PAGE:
How better communication will help you keep pace with customers in 2022


Are your customers purchasing the same products and services – and purchasing them in the same way – as they did two or three years ago? Or have their preferences and habits changed?

For scores of businesses, it’s the latter. Australian consumers are researching, buying and consuming goods and services quite differently than they did BC – Before COVID.

For starters, we’ve seen a massive uptick in eCommerce, with consumers across all demographics eschewing shopping malls and high streets, in favour of letting their fingers do the walking. Our collective online shopping bill soared to $52.24 billion in the 12 months to October 2021, according to the NAB Online Retail Sales Index: October 2021. Two years prior, that figure sat at $29.84 billion.

Spending differently

Not only are we spending more online, we’re buying different things than we did in the pre-pandemic era. An article published by McKinsey & Company in May 2020 noted that Australians were applying a more socially conscious lens to their purchases; often patronising local businesses and producers, even if their offerings were more expensive. Making healthier and more considered buying decisions were also common themes.

So, how can businesses keep abreast of customers’ changing preferences and respond with products and services that pre-empt and meet their needs? Here are three communication strategies that can help you stay in the swing this year.

Talk to your customers on social

In days of yore, focus groups and surveys were the only options available to companies that wanted to get a handle on how their customers were thinking and feeling. These days, there’s a far superior option, right there for the tapping: social media. It’s where you’ll hear and read the good, the bad and the ugly about businesses and brands, more often than not in excruciating, intricate detail.

But the insights that may help you enhance your offering won’t necessarily be there for the plucking. Instead, you’ll need to work hard to generate comments and conversations around your posts, by participating proactively in the online community. That means weighing in on discussions, responding to the posts of others and, when you receive them, replying to comments on your own posts, personally and politely.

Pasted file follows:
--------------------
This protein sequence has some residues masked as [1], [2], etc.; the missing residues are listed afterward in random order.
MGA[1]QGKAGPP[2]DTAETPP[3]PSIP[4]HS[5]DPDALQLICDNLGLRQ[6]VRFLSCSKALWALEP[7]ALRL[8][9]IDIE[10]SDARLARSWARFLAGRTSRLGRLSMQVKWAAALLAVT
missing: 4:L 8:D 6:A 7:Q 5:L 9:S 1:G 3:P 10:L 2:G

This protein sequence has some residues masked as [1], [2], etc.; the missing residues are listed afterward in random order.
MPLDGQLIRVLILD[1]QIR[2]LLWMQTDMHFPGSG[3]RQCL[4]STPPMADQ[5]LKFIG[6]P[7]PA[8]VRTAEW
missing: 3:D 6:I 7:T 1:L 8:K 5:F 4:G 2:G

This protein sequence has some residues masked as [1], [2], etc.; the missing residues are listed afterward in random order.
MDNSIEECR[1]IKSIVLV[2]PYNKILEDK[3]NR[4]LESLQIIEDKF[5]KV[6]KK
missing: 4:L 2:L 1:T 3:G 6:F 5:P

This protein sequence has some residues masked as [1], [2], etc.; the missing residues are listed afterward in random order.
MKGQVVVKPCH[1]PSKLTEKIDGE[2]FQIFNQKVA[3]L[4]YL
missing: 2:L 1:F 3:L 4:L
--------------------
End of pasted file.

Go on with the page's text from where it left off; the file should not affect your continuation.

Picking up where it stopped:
Talk amongst yourselves: Dialling up the dialogue between departments 

Eliminating siloes and promoting open dialogue between departments and teams has been a common aspiration for large businesses in recent years. Many have yet to make significant headway and it’s to their detriment.

Why? Because, very often, the ideas and initiatives that can help you to make your product and service offerings more compelling for customers won’t necessarily come from outside your organisation. Your colleagues in the human resources, logistics, finance and sales divisions will very likely have valuable insights that can help your department do things smarter, faster or better. Use interdepartmental collaboration platforms and programs to open up the channels of communication and they’ll be able to share them. 

Learn to listen – properly

And when they do, open your ears and listen attentively. As author and motivational speaker Stephen Covey of The 7 Habits of Highly Effective People fame put it, “Most people do not listen with the intent to understand; they listen with the intent to reply.”

Resolve not to be one of them, by making active listening a priority, and the business intelligence and insights you can use to stay abreast with, and ahead of, customer demand will find their way to you, via a multiplicity of means.

Starting strong

Australia’s economy continues to bounce back from COVID and the upcoming year will not be short of opportunities for local businesses that know how to keep the customer satisfied. Tune in to their needs and wants and your enterprise stands a good chance of being among their number.